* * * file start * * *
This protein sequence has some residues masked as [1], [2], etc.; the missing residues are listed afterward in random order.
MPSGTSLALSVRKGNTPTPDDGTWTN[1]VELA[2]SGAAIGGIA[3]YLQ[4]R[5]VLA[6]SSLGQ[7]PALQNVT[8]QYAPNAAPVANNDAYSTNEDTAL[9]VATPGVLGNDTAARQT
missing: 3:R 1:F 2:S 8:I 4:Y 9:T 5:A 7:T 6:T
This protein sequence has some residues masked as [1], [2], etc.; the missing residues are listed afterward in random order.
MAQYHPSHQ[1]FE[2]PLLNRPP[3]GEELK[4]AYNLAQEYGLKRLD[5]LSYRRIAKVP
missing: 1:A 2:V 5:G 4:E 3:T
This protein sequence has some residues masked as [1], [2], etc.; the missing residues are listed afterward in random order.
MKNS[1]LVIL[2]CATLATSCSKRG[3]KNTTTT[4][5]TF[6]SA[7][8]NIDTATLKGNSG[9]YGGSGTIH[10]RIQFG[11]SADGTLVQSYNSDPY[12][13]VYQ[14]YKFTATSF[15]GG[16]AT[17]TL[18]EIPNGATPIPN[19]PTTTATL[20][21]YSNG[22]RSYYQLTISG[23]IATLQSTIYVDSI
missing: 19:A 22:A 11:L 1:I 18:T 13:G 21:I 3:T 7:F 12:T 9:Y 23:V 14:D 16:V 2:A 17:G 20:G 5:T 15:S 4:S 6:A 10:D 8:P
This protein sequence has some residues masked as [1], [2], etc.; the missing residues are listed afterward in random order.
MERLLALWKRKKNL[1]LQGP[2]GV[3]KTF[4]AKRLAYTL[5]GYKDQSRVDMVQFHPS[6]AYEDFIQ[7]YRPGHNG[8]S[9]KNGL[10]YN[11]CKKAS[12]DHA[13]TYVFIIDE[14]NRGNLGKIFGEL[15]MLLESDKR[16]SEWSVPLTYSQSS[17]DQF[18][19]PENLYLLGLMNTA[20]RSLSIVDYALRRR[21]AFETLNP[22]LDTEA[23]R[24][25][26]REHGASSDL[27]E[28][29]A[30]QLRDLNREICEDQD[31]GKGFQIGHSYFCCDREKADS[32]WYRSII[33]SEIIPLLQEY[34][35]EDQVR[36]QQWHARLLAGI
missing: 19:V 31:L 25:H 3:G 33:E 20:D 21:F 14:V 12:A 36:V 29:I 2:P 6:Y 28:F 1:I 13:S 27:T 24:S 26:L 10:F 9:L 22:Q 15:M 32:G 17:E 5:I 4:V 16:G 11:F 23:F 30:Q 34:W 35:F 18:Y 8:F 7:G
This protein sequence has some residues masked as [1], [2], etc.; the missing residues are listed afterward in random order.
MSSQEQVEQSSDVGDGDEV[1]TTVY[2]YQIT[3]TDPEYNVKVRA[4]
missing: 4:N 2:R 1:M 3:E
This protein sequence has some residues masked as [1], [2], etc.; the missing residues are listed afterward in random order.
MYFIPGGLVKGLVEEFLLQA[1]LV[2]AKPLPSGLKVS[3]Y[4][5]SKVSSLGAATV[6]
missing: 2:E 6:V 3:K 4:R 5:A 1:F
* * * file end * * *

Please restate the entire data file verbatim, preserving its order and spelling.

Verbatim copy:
This protein sequence has some residues masked as [1], [2], etc.; the missing residues are listed afterward in random order.
MPSGTSLALSVRKGNTPTPDDGTWTN[1]VELA[2]SGAAIGGIA[3]YLQ[4]R[5]VLA[6]SSLGQ[7]PALQNVT[8]QYAPNAAPVANNDAYSTNEDTAL[9]VATPGVLGNDTAARQT
missing: 3:R 1:F 2:S 8:I 4:Y 9:T 5:A 7:T 6:T
This protein sequence has some residues masked as [1], [2], etc.; the missing residues are listed afterward in random order.
MAQYHPSHQ[1]FE[2]PLLNRPP[3]GEELK[4]AYNLAQEYGLKRLD[5]LSYRRIAKVP
missing: 1:A 2:V 5:G 4:E 3:T
This protein sequence has some residues masked as [1], [2], etc.; the missing residues are listed afterward in random order.
MKNS[1]LVIL[2]CATLATSCSKRG[3]KNTTTT[4][5]TF[6]SA[7][8]NIDTATLKGNSG[9]YGGSGTIH[10]RIQFG[11]SADGTLVQSYNSDPY[12][13]VYQ[14]YKFTATSF[15]GG[16]AT[17]TL[18]EIPNGATPIPN[19]PTTTATL[20][21]YSNG[22]RSYYQLTISG[23]IATLQSTIYVDSI
missing: 19:A 22:A 11:L 1:I 18:T 13:G 21:I 3:T 7:F 12:T 9:Y 23:V 14:D 16:V 2:A 17:G 20:G 5:T 15:S 4:S 6:A 10:D 8:P
This protein sequence has some residues masked as [1], [2], etc.; the missing residues are listed afterward in random order.
MERLLALWKRKKNL[1]LQGP[2]GV[3]KTF[4]AKRLAYTL[5]GYKDQSRVDMVQFHPS[6]AYEDFIQ[7]YRPGHNG[8]S[9]KNGL[10]YN[11]CKKAS[12]DHA[13]TYVFIIDE[14]NRGNLGKIFGEL[15]MLLESDKR[16]SEWSVPLTYSQSS[17]DQF[18][19]PENLYLLGLMNTA[20]RSLSIVDYALRRR[21]AFETLNP[22]LDTEA[23]R[24][25][26]REHGASSDL[27]E[28][29]A[30]QLRDLNREICEDQD[31]GKGFQIGHSYFCCDREKADS[32]WYRSII[33]SEIIPLLQEY[34][35]EDQVR[36]QQWHARLLAGI
missing: 19:V 31:L 25:H 3:G 33:E 20:D 21:F 14:V 12:A 36:V 29:I 2:P 6:Y 28:F 1:I 13:S 27:T 24:S 26:L 10:F 9:L 22:Q 15:M 32:G 17:E 5:I 4:V 16:G 11:F 23:F 30:Q 34:W 35:F 18:Y 8:F 7:G
This protein sequence has some residues masked as [1], [2], etc.; the missing residues are listed afterward in random order.
MSSQEQVEQSSDVGDGDEV[1]TTVY[2]YQIT[3]TDPEYNVKVRA[4]
missing: 4:N 2:R 1:M 3:E
This protein sequence has some residues masked as [1], [2], etc.; the missing residues are listed afterward in random order.
MYFIPGGLVKGLVEEFLLQA[1]LV[2]AKPLPSGLKVS[3]Y[4][5]SKVSSLGAATV[6]
missing: 2:E 6:V 3:K 4:R 5:A 1:F